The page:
This book is nothing like any book I have ever read before, and certainly seems very post-modern in format, though written in a typical style for the 19th century. This book comprises of a series of self-contained pieces of writing, mostly in the style of essays and memoirs (some of these effectively combine both), with a few short stories. However, this wasn't the thing that made this book unusual.

The whole thing is written from the point of view of the eponymous (and fictional) Geoffrey Crayon, and the writing demonstrates a variety of subjects. There are essays on Westminster Abbey and also on Native American history, and at times the fictional author describes himself walking around the place while talking about the historical importance. This book effectively feels partially like a textbook and partially like a book on observations on life 200 years ago; I also noticed that the character Geoffrey Crayon seemed to spend a lot of time in Britain, and at times it felt like I was reading a book by a very early version of the travel writer Bill Bryson.

At times, I wasn't sure exactly what to make of it; most of the historical stuff was presumably from Washington Irving's own knowledge, while some of the accounts of times spent in the company of others could have been based on real-life events or could have been written up based on Irving's knowledge of customs of the time. I noticed that a few of the chapters did join together to form a whole story, particularly about six chapters in the middle which tell of Geoffrey Crayon spending Christmas with an English family, and talking about all the customs that he witnessed. I got the impression that maybe Washington Irving was just curious about some things that he must have observed while visiting England himself.

As for the fictional short-stories, there are only a few. This includes the story of Rip Van Winkel (the man who slept for twenty years), which felt like a very quirky, but entertaining tale, although I could tell where it was leading because it is so well known. The longest story, located towards the end, is The Legend of Sleepy Hollow, which wasn't exactly what I was expecting. The story spends a lot of time talking about parties in the town of Sleepy Hollow and introducing main characters, with the headless horseman from the Tim Burton movie not showing up for a long time. This did make me realise that the movie version included a lot of stuff that wasn't from its source material, which deals with the appearance of the phantom and finishes with the disappearance of a character who he was pursuing.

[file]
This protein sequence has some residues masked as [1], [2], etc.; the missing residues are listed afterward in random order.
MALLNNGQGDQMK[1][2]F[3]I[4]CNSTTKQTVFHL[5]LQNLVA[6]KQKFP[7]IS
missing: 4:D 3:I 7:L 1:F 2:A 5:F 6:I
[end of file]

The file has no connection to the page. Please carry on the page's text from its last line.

Overall, I had mixed-feelings about the book; at times, it felt long-winded, but there was something in the style of writing that made me want to keep reading it. I remember one of my favourite bits was the fictional author talking about how me made the obvious social faux pas of laughing out loud in a reading library. Overall, I would say that this is worth reading, though at times it wasn't the easiest book in the world.

Next book: The X-Files Season 10, Volume 1 (Chris Carter, Joe Harris, Michael Walsh, Jordie Bellaire)

Atchison Code; Hay People; Fix the Lane

The Magus of Hay, by Phil Rickman
This was good. One of the ones of this series I really like, rather than just mostly like. BUT I MISS JANE.

Atchison Blue, by Judith Valente
A lovely, reflective memoir of one person's interactions over time with a community of nuns. Spare but warm.

The Book of Other People, edited by Zadie Smith
Character sketch stories! Some wonderful, some kinda meh. The comics were my favorite.

Code Name: Verity by Elizabeth Wein
So I absolutely adored the first part of this book, despite the torture scenes (the narrator for the first half is brilliant) - but the second half of it threw me off because the narrator of that part Did Not Sound British (she sounded American, actively - something about the rhythms; it wasn't just that the slang was all Americanized, I'm used to that part). So that kind of bothered me. But it was okay because the book was SO GOOD that I had to finish it anyway, which if you know how easily distracted I am by this sort of thing, well. It is a really good book! With one frustrating flaw.

The Ocean at the End of the Lane, by Neil Gaiman
The most Neil Gaimanest book of all. Which made me very happy.

In a Fix, by Linda Grimes
Paranormal chick lit fluff with EXACTLY the right plot / cotton candy balance. Also an intriguing premise. I dug it. Just put the sequel on hold at the library.
  • Current Music
    watching Parks and Rec